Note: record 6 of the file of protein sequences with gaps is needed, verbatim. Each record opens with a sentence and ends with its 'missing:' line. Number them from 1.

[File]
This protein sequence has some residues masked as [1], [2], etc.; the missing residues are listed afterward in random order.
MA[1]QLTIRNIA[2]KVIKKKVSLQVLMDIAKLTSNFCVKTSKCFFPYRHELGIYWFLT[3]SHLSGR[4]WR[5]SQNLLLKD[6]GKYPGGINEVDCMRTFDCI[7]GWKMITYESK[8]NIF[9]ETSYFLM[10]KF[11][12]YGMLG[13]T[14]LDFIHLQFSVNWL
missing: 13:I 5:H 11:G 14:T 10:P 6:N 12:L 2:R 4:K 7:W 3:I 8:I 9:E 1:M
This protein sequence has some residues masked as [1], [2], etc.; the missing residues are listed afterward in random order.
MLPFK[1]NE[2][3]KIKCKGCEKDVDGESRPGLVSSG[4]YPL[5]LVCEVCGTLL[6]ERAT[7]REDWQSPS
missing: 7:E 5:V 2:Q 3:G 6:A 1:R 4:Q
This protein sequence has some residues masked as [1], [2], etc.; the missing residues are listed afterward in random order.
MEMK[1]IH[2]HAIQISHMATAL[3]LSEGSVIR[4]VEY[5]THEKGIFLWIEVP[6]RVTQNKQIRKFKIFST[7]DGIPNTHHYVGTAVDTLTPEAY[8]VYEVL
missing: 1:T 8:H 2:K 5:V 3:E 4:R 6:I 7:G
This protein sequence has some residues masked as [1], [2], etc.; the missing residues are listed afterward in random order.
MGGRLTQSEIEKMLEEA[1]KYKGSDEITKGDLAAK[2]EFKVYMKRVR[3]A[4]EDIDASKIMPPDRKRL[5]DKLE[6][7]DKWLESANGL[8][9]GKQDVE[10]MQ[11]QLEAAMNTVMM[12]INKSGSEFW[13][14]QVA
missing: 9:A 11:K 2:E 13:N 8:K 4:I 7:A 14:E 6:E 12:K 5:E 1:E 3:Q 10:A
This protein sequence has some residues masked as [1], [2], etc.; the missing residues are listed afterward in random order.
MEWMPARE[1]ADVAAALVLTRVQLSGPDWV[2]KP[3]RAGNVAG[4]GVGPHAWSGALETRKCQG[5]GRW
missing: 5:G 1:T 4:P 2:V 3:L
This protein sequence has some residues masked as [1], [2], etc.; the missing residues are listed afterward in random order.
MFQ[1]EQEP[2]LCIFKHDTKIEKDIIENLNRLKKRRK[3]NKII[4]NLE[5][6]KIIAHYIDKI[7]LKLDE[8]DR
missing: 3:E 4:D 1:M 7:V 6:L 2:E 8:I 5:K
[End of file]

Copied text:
This protein sequence has some residues masked as [1], [2], etc.; the missing residues are listed afterward in random order.
MFQ[1]EQEP[2]LCIFKHDTKIEKDIIENLNRLKKRRK[3]NKII[4]NLE[5][6]KIIAHYIDKI[7]LKLDE[8]DR
missing: 3:E 4:D 1:M 7:V 6:L 2:E 8:I 5:K